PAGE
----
Mother & the Stolen Roses…Friday Fictioneers.

“Put those flowers back you dirty, little thief!” screeched the elderly widow, praying at her husband’s grave. “Nothing’s sacred. Little guttersnipe stealing from the dead! Where are her parents?”

I ran as fast as my little legs would go, clutching the porcelain roses close to my chest determined they wouldn’t break. We couldn’t even afford a stone for Mother’s grave, and father had made the wooden cross himself. Yet, Mother deserved the very best, and I fully intended to give her a proper stone etched with all our love when I grew up.

Meanwhile, the stolen roses were it.


This has been another contribution to Friday Fictioneers hosted by Rochelle Wishoff-Fields, where we write up to 100 words to a provided photo prompt.PHOTO PROMPT © Rochelle Wisoff-Fields.

Best wishes,



23 thoughts on “Mother & the Stolen Roses…Friday Fictioneers.

  1. Rowena Post author

    What I was thinking was you get people who are so sure about the wrong things people do, and yet there can be an underlying circumstance. Indeed, the woman and the child could be united through their grief. They could actually befriend each other.

  2. Rowena Post author

    Yes, I agree. I am definitely a shades of grey person, which can make it challenging to get that sense of belonging at times. I don’t just stick to the party line but think for myself. At least, I think I think for myself. Goodness knows. I could be just as corrupted as everyone else.
    As a Christian, I feel I should trot out the expected lines at times such as “God is in control” or “I’ll pray for you” knowing full well I’ll probably forget. I also think there’s a lot of random in our world.
    I’ll probably be thrown out now. Not sure what the charge will be, or the punishment. They tend to be a lot more forgiving these days or people don’t come back.
    BTW I addressed some of these issues in a post I wrote about a collision between two ships which resulted in 6 deaths:
    Hope you have a great weekend. It’s our daughter’s birthday and she’s having a sleepover and pamper night. They were supposed to be sleeping outside in a tent but it’s raining and so I’m now trying to find room in the house. We’re not going to know the place!
    Best wishes,

  3. Rowena Post author

    After inhaling all the dust, I’ll be lucky to survive tonight. I quite like the teenagers so far and much prefer it to when the kids were small. I give their friends a lift here and there and they’re chatty, grateful and respectful. They get talking in my car and I always learn so much and I feel included most of the time. It’s not me and them and I’m just their taxi service.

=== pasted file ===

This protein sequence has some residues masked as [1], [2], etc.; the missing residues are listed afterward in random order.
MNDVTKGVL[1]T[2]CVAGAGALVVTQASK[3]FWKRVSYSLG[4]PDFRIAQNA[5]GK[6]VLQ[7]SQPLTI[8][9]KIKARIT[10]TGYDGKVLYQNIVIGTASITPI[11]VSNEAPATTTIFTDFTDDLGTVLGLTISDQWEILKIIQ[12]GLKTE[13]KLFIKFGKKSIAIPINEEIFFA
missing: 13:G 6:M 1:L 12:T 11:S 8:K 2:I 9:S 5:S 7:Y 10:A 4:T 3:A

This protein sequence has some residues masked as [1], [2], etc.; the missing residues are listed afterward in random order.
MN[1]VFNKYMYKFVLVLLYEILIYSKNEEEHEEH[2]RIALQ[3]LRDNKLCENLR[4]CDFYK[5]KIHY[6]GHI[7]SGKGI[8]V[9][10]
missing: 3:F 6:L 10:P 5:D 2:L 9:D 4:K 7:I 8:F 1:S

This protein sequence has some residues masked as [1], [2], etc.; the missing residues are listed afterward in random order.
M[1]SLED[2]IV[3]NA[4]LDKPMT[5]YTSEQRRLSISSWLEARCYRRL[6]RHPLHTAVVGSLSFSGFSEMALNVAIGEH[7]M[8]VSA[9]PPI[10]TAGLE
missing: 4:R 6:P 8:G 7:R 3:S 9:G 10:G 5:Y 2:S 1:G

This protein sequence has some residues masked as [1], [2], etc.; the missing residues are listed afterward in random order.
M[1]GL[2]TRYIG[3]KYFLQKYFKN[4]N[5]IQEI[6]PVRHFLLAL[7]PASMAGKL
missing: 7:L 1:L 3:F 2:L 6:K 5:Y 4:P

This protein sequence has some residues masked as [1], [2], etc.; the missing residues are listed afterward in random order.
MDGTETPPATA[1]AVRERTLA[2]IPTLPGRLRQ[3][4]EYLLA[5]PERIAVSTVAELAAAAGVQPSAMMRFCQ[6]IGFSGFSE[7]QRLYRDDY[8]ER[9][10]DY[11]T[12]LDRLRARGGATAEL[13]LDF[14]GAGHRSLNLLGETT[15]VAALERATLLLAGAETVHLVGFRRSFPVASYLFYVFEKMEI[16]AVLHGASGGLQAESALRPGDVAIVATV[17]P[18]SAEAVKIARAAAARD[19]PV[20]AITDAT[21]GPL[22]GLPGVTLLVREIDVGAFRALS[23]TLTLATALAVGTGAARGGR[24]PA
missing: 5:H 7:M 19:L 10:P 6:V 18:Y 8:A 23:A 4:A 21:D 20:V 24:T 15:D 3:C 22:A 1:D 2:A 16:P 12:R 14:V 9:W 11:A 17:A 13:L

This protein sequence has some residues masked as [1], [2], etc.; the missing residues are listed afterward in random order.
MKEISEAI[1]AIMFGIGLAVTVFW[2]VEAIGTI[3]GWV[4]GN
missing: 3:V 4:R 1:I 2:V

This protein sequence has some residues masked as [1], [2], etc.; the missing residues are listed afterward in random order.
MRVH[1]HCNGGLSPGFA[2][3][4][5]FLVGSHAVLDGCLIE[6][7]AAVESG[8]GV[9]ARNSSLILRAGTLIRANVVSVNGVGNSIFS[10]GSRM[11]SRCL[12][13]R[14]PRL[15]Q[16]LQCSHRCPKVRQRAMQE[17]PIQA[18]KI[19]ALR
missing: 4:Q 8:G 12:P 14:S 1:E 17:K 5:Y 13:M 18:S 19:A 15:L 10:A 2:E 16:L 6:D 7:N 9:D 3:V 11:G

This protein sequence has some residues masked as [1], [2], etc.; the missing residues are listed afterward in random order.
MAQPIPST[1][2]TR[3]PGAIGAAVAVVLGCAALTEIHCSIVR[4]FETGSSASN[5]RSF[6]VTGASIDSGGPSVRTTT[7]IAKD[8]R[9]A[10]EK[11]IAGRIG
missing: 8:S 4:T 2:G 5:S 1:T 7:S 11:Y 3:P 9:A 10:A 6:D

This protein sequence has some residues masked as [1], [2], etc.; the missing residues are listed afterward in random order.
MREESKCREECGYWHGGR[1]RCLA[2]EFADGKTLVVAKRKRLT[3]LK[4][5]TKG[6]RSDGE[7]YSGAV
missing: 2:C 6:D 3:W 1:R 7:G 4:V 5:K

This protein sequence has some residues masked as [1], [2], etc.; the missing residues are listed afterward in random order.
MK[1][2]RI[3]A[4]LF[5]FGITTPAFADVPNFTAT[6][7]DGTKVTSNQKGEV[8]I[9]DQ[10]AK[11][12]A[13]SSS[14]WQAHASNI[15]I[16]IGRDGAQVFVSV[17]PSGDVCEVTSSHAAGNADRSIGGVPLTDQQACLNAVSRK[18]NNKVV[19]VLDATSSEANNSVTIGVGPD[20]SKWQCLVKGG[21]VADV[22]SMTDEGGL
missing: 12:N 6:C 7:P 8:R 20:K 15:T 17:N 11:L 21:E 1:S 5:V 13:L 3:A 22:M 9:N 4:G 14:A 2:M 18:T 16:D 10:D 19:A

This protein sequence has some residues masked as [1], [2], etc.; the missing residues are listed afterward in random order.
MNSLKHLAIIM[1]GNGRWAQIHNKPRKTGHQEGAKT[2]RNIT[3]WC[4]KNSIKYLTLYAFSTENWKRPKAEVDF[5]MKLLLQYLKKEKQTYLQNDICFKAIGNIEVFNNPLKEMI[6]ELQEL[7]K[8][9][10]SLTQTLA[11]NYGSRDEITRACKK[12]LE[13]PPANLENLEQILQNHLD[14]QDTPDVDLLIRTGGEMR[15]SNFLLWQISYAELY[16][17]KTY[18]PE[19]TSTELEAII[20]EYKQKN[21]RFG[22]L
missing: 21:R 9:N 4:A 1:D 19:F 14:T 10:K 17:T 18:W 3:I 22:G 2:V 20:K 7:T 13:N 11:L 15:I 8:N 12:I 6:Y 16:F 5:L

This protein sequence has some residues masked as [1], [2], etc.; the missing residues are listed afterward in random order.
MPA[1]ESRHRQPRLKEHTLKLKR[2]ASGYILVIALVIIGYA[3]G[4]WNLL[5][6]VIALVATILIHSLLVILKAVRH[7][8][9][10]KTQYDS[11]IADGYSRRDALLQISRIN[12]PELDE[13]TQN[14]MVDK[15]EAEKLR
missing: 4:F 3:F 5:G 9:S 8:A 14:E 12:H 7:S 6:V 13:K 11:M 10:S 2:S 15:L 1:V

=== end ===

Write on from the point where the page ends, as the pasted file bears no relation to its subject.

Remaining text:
Hope you have a great weekend.
    Best wishes,

  4. gahlearner

    A beautiful and heartbreaking tale. And about the moral grey zone: I can’t sympathize completely with any religion but my upbringing was catholic. The one thing that stuck with me is the Great Commandmend: “Thou shalt love the Lord thy God with all thy heart, and with all thy soul, and with all thy mind” (religious folks do love to forget the last one when it comes to science) and “Thou shalt love thy neighbour as thyself.”. In that sense, the old woman should and probably would forgive and they might even become friends.

  5. StuHN

    Her grief turned to anger so quickly, showing how she felt about the poor. No filter at that moment, so I am not sure she’d see the need of the child.

  6. Brenda's Thoughts

    A difficult conundrum for sure. Living in India, we faced such issues. Children stealing from temples because they were starving and other such things. I came to understand in a deeper way that life is not black and white! Great story to get us thinking. =)

  7. Rowena Post author

    Thanks very much, Brenda. I’d love to hear more about your time in India. When were you there? What were you up to? All those sticky beak type questions.
    Best wishes,

  8. Brenda's Thoughts

    We were the managers of a children’s home and school, as well as oversaw a program helping families with basic needs and funding for their children to attend school. My husband and I are project managers and fund raisers with a Hong Kong registered charity and have done projects in the Asia region. Currently, we are slowing down (with our age and bodies – haha). We oversaw the India project for three years from Hong Kong, making trips back and forth. We then moved to India and lived there for five years (2010 – 2015). We left and continued the project from outside, making trips, for an additional two years. It’s done now and no more trips to India for me. It was an overall rewarding project, we loved the people we were helping (for me especially the children), but it was also extremely difficult. Thank you so much for asking, Rowena. Take care!!

  9. Rowena Post author

    That’s really interesting, Brenda and such an incredibly worthwhile thing to do. There are so many things we take for granted like an education, which other people have to fight for. Most of us have no idea.

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